Wesley takes another step toward merger

DOVER — The boards of trustees for Wesley College and a potential partner approved a merger pending legal review and the signing of a final agreement about three weeks ago. Documents received from the Office of Management and Budget through a Freedom of Information Act request indicate a merger between Wesley and the unspecified institution is likely very close.

Delaware announced on Feb. 5 Wesley, which has been facing serious financial difficulties, would receive $3 million in state funding in return for some concessions, including providing regular updates to the state.

Most importantly, should the school fail to come to terms on a merger, it will have to surrender possession of the old Dover Public Library to the state. The college purchased the South State Street property from the city in 2016 for $1.

A few days after the announcement, Dover City Council unanimously agreed to waive a deed restriction that had previously given Dover the right of first refusal on buying the property.

Funding from the state will be provided monthly as needed to ensure Wesley can continue to make payroll and to leverage federal grants and similar resources, according to the letter approving the request.

On Feb. 14, Wesley issued its first weekly update to the Higher Education Economic Development Investment Committee. In it, the school wrote the exact language of an agreement is under review.

“Both Boards and respective institutional leadership teams recognize the significant potential for the two institutions coming together to become a stronger institution while maintaining the character and quality at Wesley, as well as enhancing those with the national capabilities and market reach of our potential partner,” the letter from President Robert Clark says.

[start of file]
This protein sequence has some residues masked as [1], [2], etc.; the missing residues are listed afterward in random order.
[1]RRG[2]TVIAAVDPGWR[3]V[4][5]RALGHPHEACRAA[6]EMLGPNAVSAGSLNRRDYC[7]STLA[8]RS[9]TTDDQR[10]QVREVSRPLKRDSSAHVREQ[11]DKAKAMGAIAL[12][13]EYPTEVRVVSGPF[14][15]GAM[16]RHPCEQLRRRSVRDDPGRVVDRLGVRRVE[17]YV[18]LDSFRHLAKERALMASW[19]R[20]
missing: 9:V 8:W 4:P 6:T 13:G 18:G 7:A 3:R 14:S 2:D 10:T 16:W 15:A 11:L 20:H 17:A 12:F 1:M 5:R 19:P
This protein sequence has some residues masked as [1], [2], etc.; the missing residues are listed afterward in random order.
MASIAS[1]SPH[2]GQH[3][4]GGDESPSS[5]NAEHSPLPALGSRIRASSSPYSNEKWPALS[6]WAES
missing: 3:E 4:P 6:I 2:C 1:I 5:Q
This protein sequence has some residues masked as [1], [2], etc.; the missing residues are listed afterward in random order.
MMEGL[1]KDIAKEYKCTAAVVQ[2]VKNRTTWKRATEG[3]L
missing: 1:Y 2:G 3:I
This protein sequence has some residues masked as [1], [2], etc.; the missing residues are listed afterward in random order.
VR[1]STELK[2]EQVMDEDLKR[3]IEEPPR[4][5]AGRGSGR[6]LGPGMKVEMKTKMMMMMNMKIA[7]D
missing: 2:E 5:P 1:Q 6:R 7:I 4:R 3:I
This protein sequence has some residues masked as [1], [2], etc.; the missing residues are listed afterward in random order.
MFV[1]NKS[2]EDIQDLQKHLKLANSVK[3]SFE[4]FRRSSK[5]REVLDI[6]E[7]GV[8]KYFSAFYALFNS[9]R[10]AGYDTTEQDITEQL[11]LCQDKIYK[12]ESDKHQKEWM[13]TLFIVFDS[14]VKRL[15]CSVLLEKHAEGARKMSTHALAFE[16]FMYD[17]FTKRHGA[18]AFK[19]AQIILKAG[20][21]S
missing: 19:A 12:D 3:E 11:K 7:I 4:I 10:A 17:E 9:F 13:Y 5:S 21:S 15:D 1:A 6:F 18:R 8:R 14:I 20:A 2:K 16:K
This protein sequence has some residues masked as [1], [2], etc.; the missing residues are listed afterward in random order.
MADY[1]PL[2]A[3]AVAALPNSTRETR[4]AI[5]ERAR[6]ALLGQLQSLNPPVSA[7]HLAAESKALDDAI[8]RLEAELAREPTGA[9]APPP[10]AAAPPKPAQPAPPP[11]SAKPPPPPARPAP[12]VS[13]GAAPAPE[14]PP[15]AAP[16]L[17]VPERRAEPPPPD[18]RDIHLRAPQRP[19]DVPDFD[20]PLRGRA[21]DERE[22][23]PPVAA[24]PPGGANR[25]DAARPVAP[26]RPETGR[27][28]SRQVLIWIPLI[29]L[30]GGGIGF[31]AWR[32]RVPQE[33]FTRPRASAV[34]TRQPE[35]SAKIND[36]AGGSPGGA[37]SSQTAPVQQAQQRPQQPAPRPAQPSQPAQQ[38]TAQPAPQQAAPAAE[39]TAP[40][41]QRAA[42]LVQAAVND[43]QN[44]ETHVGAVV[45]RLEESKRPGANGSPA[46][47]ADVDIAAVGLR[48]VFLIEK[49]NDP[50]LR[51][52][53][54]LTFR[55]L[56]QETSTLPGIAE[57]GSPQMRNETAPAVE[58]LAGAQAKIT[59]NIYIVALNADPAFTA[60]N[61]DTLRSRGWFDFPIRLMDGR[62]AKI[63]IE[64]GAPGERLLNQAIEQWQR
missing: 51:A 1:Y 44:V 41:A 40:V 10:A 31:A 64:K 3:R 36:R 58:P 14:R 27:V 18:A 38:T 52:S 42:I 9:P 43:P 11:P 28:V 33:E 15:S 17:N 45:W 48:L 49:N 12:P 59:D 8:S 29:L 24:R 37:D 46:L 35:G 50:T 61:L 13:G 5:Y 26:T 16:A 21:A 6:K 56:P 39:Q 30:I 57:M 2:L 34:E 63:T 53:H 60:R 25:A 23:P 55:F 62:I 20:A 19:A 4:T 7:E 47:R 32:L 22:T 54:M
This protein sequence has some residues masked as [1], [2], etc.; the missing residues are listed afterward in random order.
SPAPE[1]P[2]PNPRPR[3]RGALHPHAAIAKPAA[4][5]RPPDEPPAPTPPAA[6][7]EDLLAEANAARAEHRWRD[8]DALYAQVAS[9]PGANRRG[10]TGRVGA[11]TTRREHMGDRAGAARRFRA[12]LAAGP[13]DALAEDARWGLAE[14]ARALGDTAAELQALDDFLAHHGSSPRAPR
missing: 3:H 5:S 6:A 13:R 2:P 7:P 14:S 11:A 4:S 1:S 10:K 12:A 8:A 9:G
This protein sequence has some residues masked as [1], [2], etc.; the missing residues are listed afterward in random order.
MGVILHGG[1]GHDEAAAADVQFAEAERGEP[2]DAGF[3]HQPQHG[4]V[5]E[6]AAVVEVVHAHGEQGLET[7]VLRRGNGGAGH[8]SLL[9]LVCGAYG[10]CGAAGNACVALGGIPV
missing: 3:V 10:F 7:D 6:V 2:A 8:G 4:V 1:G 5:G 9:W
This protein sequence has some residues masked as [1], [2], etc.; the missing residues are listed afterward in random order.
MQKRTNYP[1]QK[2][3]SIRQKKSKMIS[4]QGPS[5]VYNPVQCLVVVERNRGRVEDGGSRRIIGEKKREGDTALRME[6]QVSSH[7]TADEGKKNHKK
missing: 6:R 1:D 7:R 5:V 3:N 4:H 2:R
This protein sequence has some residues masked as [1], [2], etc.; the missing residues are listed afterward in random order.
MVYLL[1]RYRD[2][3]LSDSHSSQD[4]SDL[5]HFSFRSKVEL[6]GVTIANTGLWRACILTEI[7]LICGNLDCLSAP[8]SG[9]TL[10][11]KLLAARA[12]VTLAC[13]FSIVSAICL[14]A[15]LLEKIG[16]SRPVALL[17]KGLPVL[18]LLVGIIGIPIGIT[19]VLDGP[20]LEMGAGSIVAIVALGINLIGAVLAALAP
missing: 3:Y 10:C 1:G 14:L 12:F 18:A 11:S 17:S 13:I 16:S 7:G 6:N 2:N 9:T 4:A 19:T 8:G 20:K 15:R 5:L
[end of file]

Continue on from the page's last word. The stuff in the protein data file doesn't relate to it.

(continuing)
More information, including the name of the other university, is redacted.

On Feb. 19, Wesley told the committee it needed $1.8 million by Feb. 17 for salaries, benefits costs and student refunds. It also said it expected to require the final portion by March 13 to cover payroll and benefits.

The Feb. 21 update indicates the two institutions were working to iron out any issues. That letter also contains a copy of the agreement between the schools, although it is redacted.

“We continue to move forward with our sustainability and growth plan, with positive results, which has been brief to various State officials over the past several months,” President Clark said in a statement Thursday. “Specifically, we have drastically increased our fiscal efficiency, capitalized on some non-traditional revenue sources, and signed an agreement that moves us closer to a long-term partnership that would provide financial and programmatic growth to the College.”

The school has declined to identify its partner because doing so could potentially jeopardize the agreement.

In November, Wesley submitted a request for $3.2 million to the Higher Education Economic Development Investment Committee. The group, which consists of the director of the Office of Management and Budget, the secretary of state, the co-chairs of the General Assembly’s Joint Legislative Committee on Capital Improvement and the controller general, previously gave $2 million to the college in 2019.

Wesley also was given permission in the spring to move $1.375 million earmarked for it the prior year to renovate the former Dover library.

College officials were informed in the summer they would not receive any more funding without first submitting a long-term strategic plan to the state, which had not been done.

“The decision to approve these additional funds proved difficult for the committee,” the five-member committee said in a statement in November.

“However, the committee understands that should the college cease operations the economic impact to the state’s capital — the loss of over 200 jobs and vacancy of 19 buildings in downtown Dover — would be significant. In addition, hundreds of Delawareans would have their education disrupted without a clear path to continue their education.”

As of Feb. 21, the last update, the letter of agreement still had to be voted on by the boards of trustees of both universities.